I asked Dahlia if I could guest post on her blog to help me get the word out about National Feral Cat Day. Although, it has come and gone, October 16th was, and is, the official date for National Feral Cat Day, I’m celebrating all month long by trying to bring about awareness and donating my book royalties for the month (more about that later).
This is the story of Burt, a grey tabby that is a relative new member of the feral/outdoor “community” of cats that I help care for. His story is also a plea to everyone not to do this to any cat, or any animal, ever. It’s just plain cruel.
Burt is a really sweet guy. He follows us around when we’re out feeding the gang and likes to take time to sit in our laps before he starts to eat. Burt wasn’t originally an outdoor cat. Burt was dumped. Someone no longer wanted him. Or maybe, his elderly owner died, or went into nursing care, and the family didn’t want him. Instead of taking him to a shelter, which I understand to a small degree, they drove out to the country, saw a barn and other cats, and decided Burt would be safe there. Nothing could be further from the truth.
Dumping a cat, especially a housecat, like that is cruel. They’re unfamiliar with the surroundings; they don’t have instincts that “just take over”. That’s false. You’re opening them up to starvation, predators, cruelty from other people, the elements, not to mention the fighting that will occur with the other cats. Those cats you see by the farm are a “community”. They know who belongs and who doesn’t. They will fight viciously with any strange cat that comes into their territory.
There’s a whole host of reasons not to do this, but I’m here to tell Burt’s story.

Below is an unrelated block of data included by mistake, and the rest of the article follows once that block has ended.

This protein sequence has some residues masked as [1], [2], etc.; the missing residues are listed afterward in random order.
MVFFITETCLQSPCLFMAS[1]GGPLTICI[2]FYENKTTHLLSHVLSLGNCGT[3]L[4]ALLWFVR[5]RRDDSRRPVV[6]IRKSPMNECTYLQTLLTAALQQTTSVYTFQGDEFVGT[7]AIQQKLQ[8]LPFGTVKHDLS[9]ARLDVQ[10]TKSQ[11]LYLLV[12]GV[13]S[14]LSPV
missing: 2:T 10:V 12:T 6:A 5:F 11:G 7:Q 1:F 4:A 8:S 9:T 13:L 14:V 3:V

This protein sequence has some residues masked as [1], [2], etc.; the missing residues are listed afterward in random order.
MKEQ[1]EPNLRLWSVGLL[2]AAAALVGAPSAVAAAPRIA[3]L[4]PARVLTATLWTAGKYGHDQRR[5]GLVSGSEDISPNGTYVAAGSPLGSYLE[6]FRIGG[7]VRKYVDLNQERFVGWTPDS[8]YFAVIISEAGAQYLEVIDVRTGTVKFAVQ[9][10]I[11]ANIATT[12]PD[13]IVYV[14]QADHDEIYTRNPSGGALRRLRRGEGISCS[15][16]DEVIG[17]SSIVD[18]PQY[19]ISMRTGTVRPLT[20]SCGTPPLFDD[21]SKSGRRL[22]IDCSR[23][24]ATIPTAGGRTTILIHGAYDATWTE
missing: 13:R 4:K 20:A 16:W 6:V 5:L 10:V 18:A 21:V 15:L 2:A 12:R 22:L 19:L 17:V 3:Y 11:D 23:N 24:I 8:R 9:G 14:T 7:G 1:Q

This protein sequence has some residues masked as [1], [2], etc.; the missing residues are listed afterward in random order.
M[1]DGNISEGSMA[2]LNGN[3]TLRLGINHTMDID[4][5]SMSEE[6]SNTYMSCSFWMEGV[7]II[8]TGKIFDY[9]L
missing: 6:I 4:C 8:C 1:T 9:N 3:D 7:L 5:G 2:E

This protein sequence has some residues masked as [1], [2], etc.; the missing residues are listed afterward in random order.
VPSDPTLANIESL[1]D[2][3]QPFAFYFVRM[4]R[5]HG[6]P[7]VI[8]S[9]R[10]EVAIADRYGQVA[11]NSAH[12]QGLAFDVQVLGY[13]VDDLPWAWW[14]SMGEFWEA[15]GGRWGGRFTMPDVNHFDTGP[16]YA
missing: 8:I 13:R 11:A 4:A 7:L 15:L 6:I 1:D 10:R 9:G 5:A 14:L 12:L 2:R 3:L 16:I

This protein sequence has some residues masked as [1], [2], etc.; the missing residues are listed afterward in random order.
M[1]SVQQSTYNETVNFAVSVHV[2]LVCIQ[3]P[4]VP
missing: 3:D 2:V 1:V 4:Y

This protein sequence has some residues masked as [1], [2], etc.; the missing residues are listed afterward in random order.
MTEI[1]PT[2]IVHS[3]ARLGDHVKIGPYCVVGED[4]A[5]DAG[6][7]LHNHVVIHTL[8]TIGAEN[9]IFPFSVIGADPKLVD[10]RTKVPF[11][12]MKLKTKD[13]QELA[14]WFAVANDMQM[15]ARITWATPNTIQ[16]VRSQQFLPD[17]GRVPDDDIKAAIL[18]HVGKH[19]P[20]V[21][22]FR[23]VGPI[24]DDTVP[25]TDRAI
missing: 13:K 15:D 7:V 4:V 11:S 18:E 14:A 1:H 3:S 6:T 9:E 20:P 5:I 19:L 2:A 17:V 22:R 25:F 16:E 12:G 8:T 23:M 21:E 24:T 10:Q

Burt used to be a housecat and what makes his story particularly cruel in my opinion is he’s an older cat, bordering on elderly. He wasn’t neutered either when he was dumped, so he would’ve added to the cat population that everyone complains about. But the worst thing, Burt is completely deaf. He can’t hear the car coming down the road behind him, so he doesn’t know to get out of the way. He can’t hear a predator, such as a coyote, coming. He doesn’t know how to hunt and even if he did, how would he hear the prey in order to hunt it?
Lucky for Burt he found his way to my mum’s. He lives outside and doesn’t wander from her property because he knows she loves him and cares for him. She has a huge shelter for him, feeds him twice a day with yummy food, and sits with him every day. He sleeps most of the time, but seems to know when to wake up and wait for her to come home.
He was neutered this past spring so he’s not making any baby Burts. It also means that he’s now ear-tipped and tattooed.
Like I mentioned, Burt is a sweet guy and follows us when we’re out. He always tries to “help” or “supervise” with whatever it is we’re doing. He’s a very gentle soul and is excepting of everyone. I don’t understand how or why someone wouldn’t want him.
Burt’s story has a happy ending, but there are many cats that aren’t so lucky. I encourage you to learn about feral cats, outdoor cats, how to care for them, and all the many ways you can help by visiting Alley Cat Allies website http://www.alleycat.org
As part of my month long celebration of National Feral Cat Day, when you purchase ANY of my books during October I’m donating all my book royalties for the month to Alley Cat Allies to help feral and other outdoor kitties. So why not buy a book and let’s help kitties’ live happy, healthy lives. You can find my books at http://bit.ly/AmznProfile
Thanks for stopping by to read my post and learn about Burt. And thank you, Dahlia, for letting me takeover your blog today.
Like most authors, Casey Sheridan began writing when she was very young. It was later in life when she read her first piece of erotica and it was on a dare that she wrote her first erotic story.
Casey enjoys writing erotic, fun, and romantic fiction.
An introvert and lover of chocolate, Casey is happiest when writing. She enjoys reading, watching movies, and listening to music. She loves animals and volunteers to care for local feral/outdoor kitty pals.
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